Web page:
“Crumbling Skull” vs. “Thin Skull”

PB v. KO, 2021 ONSC 2308

The Reasons for Decision of The Honourable Mr. Justice Robert N. Beaudoin, Ontario Superior Court of Justice, were given on March 26, 2021.

This case requires consideration of the “crumbling skull” versus “thin skull” principles and the application of any general or specific contingencies to that assessment, where the Plaintiff has a complex medical history.

The Plaintiff PB (“PB”) was born on March 7, 1963.  Shortly after birth he was diagnosed with hydrocephalus and a shunt was inserted into his spine in order to drain the fluid from his brain.  By the time he was 11 years old he started to develop a curvature of his spine which required major surgery.  That surgery was followed by surgeries to the hamstring muscles of his legs and his right foot.  PB went on to develop kyphoscoliosis, an extreme curvature of the spine.  He also suffers from a number of other medical conditions. Despite his many challenges, Paul was able to enjoy a full life.  He could walk independently, and he participated in numerous activities.  He was independent in almost all aspects of his daily life.  His disability had not varied for 20 years.   On October 13, 2010 PB suffered a serious fall and required an emergency craniotomy to control the bleeding in his skull.  That surgery was successful and after rehab he was able to return to his regular activities.  On February 4, 2011, he underwent a procedure to have a filter removed from his interior vena cava.  During this later procedure (“the incident”) the Defendant radiologists caused a puncture to PB’s heart, requiring immediate repair.  The puncture disrupted the flow of blood to PB’s spine resulting in paraparesis of his lower limbs.  He is confined to a wheelchair.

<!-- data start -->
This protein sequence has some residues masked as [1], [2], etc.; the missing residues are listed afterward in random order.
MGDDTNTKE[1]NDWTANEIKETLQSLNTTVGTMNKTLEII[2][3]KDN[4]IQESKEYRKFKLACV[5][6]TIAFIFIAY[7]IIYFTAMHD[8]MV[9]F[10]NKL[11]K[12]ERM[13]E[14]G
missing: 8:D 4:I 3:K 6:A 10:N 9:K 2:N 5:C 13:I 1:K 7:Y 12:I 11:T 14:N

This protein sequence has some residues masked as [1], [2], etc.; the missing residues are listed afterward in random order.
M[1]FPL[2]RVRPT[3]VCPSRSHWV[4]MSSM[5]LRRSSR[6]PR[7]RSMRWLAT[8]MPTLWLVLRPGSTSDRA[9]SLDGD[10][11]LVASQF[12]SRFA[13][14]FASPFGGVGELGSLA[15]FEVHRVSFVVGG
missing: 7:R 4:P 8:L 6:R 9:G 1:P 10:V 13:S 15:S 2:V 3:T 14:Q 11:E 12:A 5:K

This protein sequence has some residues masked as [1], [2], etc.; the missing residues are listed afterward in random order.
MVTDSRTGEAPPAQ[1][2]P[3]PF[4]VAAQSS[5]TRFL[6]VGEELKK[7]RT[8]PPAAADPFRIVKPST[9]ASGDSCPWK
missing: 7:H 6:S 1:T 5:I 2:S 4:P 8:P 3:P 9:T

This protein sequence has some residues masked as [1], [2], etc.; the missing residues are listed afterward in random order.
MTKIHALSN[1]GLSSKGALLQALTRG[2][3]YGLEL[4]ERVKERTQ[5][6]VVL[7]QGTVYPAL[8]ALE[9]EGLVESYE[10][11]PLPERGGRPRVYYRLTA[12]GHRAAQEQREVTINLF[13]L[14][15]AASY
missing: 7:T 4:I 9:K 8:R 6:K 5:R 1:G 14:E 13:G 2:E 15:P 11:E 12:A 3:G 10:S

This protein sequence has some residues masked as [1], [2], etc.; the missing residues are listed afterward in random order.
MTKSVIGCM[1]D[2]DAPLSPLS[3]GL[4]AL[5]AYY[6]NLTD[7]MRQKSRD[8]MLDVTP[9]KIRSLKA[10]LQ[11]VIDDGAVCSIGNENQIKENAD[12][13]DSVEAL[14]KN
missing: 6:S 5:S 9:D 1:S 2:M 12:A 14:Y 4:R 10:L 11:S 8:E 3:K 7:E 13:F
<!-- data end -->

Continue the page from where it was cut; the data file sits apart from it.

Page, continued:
Counsel for the Plaintiff argues that PB’s claim is governed by the “thin skull” rule and that his pre-existing condition rendered him more vulnerable to the injuries he suffered which have left him functionally paralyzed. The Defendants maintain that the “crumbling skull” doctrine is applicable, and that PB would have found himself in his current condition within five years of the subject incident, regardless of the negligence of the Defendants. Mr. Justice Beaudoin found that the Defendants “failed to meet the evidentiary burden to apply the “crumbling skull” doctrine. 

The Plaintiff, PB, was awarded non-pecuniary damages in the amount of $250,000.00; Out-of-pocket expenses – $177,317.54; Future care costs (after a 15% negative contingency) – $5,702,527.53; For a total award of $6,129,845.07.

With respect to the claim of PB’s parents, BB and LB, the Court awarded a total of $1,746,752.00 for the loss of care, guidance and companionship as well as past attendant care services.  The total award for the Plaintiffs came to $7,876,597.07

For further analysis and reporting of the decision please download the linked PDF.

The full Reasons for the Decision of The Honourable Mr. Justice Robert N. Beaudoin can be found here.

Written by Stella Gowans, Paralegal